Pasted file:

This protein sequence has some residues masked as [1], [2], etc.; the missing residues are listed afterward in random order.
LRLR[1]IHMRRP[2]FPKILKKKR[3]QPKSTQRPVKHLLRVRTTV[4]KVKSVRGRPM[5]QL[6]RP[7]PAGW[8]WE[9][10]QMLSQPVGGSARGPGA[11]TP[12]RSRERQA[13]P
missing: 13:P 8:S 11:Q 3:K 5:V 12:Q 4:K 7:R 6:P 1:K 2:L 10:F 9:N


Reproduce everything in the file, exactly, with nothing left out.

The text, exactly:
This protein sequence has some residues masked as [1], [2], etc.; the missing residues are listed afterward in random order.
LRLR[1]IHMRRP[2]FPKILKKKR[3]QPKSTQRPVKHLLRVRTTV[4]KVKSVRGRPM[5]QL[6]RP[7]PAGW[8]WE[9][10]QMLSQPVGGSARGPGA[11]TP[12]RSRERQA[13]P
missing: 13:P 8:S 11:Q 3:K 5:V 12:Q 4:K 7:R 6:P 1:K 2:L 10:F 9:N